You may remember there was no staircase between the main entrance and this level.
Our plan was to create a new stairs where the original one would have been. As the garden level had no original historic material whatsoever, the approach here to the refurbishment of the period property was completely different to other parts where it was both necessary and desirable to be true to the original. Here we took a decision to adopt a contemporary approach.
This photo shows the hallway somewhat cleared out. The doorway to the kitchen will be formed to the right of this picture. The ladder is in the position where the new stairs will connect with the upper level.
Looking from the other direction the hall looked like this. This view shows a side window in the house. It is exactly as when purchased except that a lot of loose debris has been removed for clarity. As you can see the floor had been partially dug up, the ceilings had been removed as had some internal walls. Who knows what the plan may have been! Our plan was to knock down the wall under the window to turn it into a doorway, keeping the splayed opening and reinstating the wall to the right of the window. To the left of the window we proposed building in cupboards for storage of coats, sports gear, shoes etc.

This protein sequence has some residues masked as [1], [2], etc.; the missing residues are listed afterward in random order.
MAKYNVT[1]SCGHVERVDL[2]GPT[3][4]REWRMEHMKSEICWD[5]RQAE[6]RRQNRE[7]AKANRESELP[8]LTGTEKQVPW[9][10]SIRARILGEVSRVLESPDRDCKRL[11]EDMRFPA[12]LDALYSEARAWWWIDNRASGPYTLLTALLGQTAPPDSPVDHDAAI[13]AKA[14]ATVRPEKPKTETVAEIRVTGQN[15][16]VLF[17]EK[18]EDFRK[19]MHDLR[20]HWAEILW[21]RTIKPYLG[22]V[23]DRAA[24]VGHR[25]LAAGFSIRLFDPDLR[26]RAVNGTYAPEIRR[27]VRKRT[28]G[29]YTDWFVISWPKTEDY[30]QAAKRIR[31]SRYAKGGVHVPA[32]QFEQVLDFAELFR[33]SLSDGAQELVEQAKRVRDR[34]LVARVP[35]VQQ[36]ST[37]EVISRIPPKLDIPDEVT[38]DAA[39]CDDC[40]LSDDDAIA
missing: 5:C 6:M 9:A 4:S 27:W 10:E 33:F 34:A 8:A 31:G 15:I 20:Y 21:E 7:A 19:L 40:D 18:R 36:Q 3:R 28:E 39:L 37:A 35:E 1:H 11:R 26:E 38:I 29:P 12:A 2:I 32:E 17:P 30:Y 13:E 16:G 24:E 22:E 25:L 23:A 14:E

This photo shows the new staircase going in and the frame work for a door into a laundry room under the stairs.
The new staircase was designed to be contemporary, with a solid balustrade but with the newel post taking inspiration from the original staircase upstairs.
Photos of original staircase upstairs.
Views of new staircase under construction.
This is the finished product. View from new side door.
The post was carved out of a solid piece of circular timber taking inspiration from the one upstairs.
Looking the other direction you can see the window in the photo above has become the entrance door. You can also see the reinstated wall to the right hand side of the opening. The streamlined cupboards on the left contain cloaks coats and bags.
The flooring is wide plank Douglas Fir finished with a lye which gives a whitish tone. As we had decided to create a contemporary approach at this level we chose recessed downlighters here and opted not to put in a standard skirting and architrave but rather to have a “shadow gap” between the bottom of the wall and floor junction.
The furniture here was all purchased at various auctions and is off set by a collection of framed family photographs and maps hung in groups on white walls.
The opaque window film with the squares in the entrance door was purchased from Brume.
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